The days when he'll be back in pinstripes appear to finally be drawing a little closer.
About five hours before Monday night's series opener at Target Field between the Yankees and Minnesota Twins, Judge was in the outdoor cage taking live batting practice. It was the first time he had faced live pitching of any kind on a field since he suffered a chip fracture in his right wrist against the Kansas City Royals on July 26.
"Kind of a typical Aaron Judge BP, putting on a show," Yankees manager Aaron Boone said. "It went really well."
Added Judge, who spoke following the Yankees' 7-2 win: "I'm just happy to be outside hitting. It's one step closer, and excited for the progress we're making."
During his five rounds of batting practice, Judge launched several home runs, including a pair of towering shots that cleared the batter's eye in center field. He also hit another a few feet shy of the third deck in left field.
"It's fun watching Aaron Judge take batting practice. So that's nice," Boone said, smiling. "But obviously, you understand it's another step in the progression, so you do get excited when you see one of your best players working his way back in hopefully what was a big step in him getting back to us toward the end of the season."
Boone still doesn't have a firm timetable for when Judge will return, and Judge didn't want to outline one, saying, "When I'm out there, I'm out there."
Both remain pleased with the strides the outfielder has made.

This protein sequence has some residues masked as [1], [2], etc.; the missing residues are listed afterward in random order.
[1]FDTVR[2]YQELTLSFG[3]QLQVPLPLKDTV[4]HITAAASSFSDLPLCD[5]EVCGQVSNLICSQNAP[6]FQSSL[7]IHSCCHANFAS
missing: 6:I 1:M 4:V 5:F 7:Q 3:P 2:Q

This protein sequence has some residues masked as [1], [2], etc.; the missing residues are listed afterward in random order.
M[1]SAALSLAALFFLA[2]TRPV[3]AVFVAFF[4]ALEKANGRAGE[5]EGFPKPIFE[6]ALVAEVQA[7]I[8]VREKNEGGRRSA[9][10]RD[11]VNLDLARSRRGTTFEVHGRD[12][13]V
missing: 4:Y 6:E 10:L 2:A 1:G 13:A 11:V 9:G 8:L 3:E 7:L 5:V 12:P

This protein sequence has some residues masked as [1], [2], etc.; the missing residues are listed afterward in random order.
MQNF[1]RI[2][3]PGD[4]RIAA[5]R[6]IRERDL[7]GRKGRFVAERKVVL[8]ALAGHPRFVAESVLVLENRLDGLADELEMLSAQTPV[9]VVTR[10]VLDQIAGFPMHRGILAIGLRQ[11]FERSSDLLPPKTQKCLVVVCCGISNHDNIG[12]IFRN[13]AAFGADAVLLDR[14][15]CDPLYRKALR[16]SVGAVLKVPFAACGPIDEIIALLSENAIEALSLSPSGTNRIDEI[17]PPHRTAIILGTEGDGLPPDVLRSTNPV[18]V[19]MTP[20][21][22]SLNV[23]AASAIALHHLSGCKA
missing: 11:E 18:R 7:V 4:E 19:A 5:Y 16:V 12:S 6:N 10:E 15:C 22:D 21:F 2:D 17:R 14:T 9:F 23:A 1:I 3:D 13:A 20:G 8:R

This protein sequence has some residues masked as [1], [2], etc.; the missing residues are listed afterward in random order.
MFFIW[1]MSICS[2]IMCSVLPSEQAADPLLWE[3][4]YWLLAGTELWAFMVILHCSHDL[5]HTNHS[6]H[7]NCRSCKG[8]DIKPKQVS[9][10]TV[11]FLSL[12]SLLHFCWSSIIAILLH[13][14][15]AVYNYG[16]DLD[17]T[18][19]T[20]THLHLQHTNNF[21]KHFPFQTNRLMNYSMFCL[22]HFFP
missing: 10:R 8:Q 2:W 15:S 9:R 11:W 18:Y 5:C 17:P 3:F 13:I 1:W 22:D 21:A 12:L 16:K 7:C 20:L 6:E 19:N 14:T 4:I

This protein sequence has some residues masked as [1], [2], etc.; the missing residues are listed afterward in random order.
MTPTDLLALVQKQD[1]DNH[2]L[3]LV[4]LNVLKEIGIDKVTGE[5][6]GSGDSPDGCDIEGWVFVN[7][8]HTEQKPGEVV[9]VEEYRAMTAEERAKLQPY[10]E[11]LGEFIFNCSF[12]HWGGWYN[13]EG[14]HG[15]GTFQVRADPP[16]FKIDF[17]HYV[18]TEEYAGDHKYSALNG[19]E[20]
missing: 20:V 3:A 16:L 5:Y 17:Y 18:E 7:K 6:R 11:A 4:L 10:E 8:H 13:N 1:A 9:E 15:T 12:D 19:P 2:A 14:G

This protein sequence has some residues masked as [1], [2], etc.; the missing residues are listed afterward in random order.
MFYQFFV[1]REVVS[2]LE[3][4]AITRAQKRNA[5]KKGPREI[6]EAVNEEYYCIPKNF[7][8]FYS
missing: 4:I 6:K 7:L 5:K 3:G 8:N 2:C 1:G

While speaking to reporters in Seattle following the Yankees' loss Sunday to the Mariners, Judge said he has been confident that his wrist will heal in time for him to come back this season.
"I was confident from when it first happened," Judge said. "I knew I was going to be back in plenty of time and be back in some meaningful games down the stretch here."
Since being hit nearly six weeks ago by Kansas City's Jakob Junis with a 94 mph fastball, Judge has been slowly recovering. Originally, the Yankees outlined an approximate three-week DL stint for him.
It was during his session with reporters in Seattle that Judge said he remained nagged by the pain in his wrist.
"The pain's not gone," he said. Judge added that although his wrist has been feeling better, the pain was still at about the same level it had been about two weeks ago.
Asked about those comments Monday, Boone said he believed them to be a little exaggerated, considering what he has witnessed from Judge as the slugger has warmed up and loosened up the past couple of days.
"[The pain] is pretty much out of there," Boone said.
Prior to Monday's hitting showcase, Judge spent the past week easing toward it. He went from taking dry swings last Monday to hitting off a tee to taking soft toss from about 25 feet away in an interior cage to taking soft toss on a field to this most recent live session from a pitcher's arm.
"I just want him to continue to be able to bounce back, and as we add volume to his days, how he handles that and how he bounces back from that will be a big factor with him going forward," Boone said.
The manager said it was still too early to determine whether the Yankees will be able to get Judge into rehab games with affiliate Triple-A Scranton/Wilkes-Barre, which is playing this week in the International League championship series. If rehab games with the RailRiders aren't a possibility, the Yankees have other options, Boone said.
"If and when that time comes, he may be able to go get simulated at-bats in Tampa if we decide that route," Boone said, referring to work at the Yankees' spring training complex. "But we just want to get through these next couple days where he starts ramping up the amount of swings out on the field and continues to build up that momentum."
Judge likely won't take live batting practice Tuesday. As a team, the Yankees aren't holding batting practice following Monday's nearly four-hour game that came a day after flying from the West Coast.
It's still possible, if the Yankees take batting practice Wednesday, that he will hit in the regular pregame window two hours before that game.